Will not my hon. Friend consider the usefulness of this suggestion? Is he aware that the committee itself did not consider the particular speed limit or this method of approach at the time of its deliberations?


Yes, Sir. The committee did consider a speed-limit sign, and it was composed of a widely representative body of opinion, including all the motoring interests, and it deprecated any marking of signs, with the exception of those I have mentioned, on the carriageway. I feel it is my duty to be guided by so strong and authoritative a counsel.


But will the hon. Gentleman take steps to procure public opinion on this matter; and is he aware that it would be of great advantage to motorists to have these signs on the roads?


The motorists did not think so. If my hon. and gallant Friend thinks otherwise, perhaps he will stimulate the necessary public opinion.


asked the Secretary of State for the Home Department whether he will instruct the police that doctors on their way to attend urgent cases are not to be prosecuted for exceeding the 30-miles-per-hour speed limit; and whether the same exemption will be granted to veterinary surgeons?

The SECRETARY of STATE for the HOME DEPARTMENT (Sir John Gilmour)

The question whether there should be an exemption from the speed limit in the case of vehicles used by members of the medical profession when attending urgent cases was discussed when the Road Traffic Act, 1934, was passing through Parliament, but it was decided that it would not be practicable to allow this exemption. It would be equally impracticable to place on the police the responsibility for assessing the degree of urgency when considering the question of instituting proceedings, and in my view the only satisfactory solution is to leave the matter to the courts.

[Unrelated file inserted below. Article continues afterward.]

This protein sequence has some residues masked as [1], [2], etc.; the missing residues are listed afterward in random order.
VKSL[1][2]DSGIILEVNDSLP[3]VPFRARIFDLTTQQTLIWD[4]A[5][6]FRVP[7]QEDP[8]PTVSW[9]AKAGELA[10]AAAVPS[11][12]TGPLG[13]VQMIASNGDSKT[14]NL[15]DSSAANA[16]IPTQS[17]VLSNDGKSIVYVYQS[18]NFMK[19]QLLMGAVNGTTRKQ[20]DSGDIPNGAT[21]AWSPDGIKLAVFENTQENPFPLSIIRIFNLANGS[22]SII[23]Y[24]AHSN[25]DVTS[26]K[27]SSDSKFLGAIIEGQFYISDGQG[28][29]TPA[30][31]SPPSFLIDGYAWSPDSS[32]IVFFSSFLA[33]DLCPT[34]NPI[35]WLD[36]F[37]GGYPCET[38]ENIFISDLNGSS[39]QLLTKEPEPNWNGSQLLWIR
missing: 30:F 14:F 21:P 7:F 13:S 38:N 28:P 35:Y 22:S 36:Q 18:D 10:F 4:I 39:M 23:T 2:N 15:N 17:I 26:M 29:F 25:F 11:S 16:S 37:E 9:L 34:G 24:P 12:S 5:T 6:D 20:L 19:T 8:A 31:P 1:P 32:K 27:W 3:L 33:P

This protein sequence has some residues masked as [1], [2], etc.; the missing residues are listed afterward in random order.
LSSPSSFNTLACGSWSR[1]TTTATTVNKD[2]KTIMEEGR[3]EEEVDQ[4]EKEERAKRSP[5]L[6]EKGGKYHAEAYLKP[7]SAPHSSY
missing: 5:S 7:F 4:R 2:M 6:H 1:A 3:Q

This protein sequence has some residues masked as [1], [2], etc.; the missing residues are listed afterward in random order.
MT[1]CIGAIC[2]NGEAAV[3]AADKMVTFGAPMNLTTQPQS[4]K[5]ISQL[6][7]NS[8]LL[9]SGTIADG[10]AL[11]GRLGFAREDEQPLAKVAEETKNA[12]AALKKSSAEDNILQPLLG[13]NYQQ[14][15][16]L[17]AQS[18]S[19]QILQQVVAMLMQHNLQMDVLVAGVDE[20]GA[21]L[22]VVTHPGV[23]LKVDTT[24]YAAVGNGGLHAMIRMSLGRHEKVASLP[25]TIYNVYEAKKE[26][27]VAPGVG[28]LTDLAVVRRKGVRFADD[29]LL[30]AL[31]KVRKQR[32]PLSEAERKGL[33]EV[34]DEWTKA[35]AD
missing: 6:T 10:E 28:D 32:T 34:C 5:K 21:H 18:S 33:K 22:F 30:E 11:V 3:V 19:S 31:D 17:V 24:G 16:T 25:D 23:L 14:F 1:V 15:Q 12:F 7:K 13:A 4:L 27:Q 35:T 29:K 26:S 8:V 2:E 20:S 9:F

asked the Home Secretary whether he is aware that the intention of Parliament to give the 30- miles-per-hour speed limit a fair trial is being prejudiced by the present police methods; and whether he will withdraw the decoy police cars from the roads and issue instructions that plain-clothes officers are not to be used in the enforcement of this limit?


I cannot accept the suggestion that the police methods which are employed are unfair, and would refer my hon. Friend to the reply which I gave to questions on the same subject on the 18th instant, in which I dealt with a number of points which had been raised.


Is my right hon. Friend aware that in some cases these police cars proceed along the highway, well out in the road, at 20 to 25 miles an hour, and that when a motorist behind hoots in order to pass, the decoy car speeds up to 30 miles an hour, and therefore definitely incites the motorist to break the law; and does he not understand the bitter resentment that is being caused by these methods, and will he not even now alter the law?


asked the Home Secretary whether it is intended to recruit a special force of police for the purpose of enforcing the new speed-limit regulations, or if the existing police are to be relieved of clerical routine by engagement of outside assistance?


No special force is being recruited for this purpose. The men, if not already on traffic duty, will be drawn from other duties in the way each chief officer of police may find most convenient.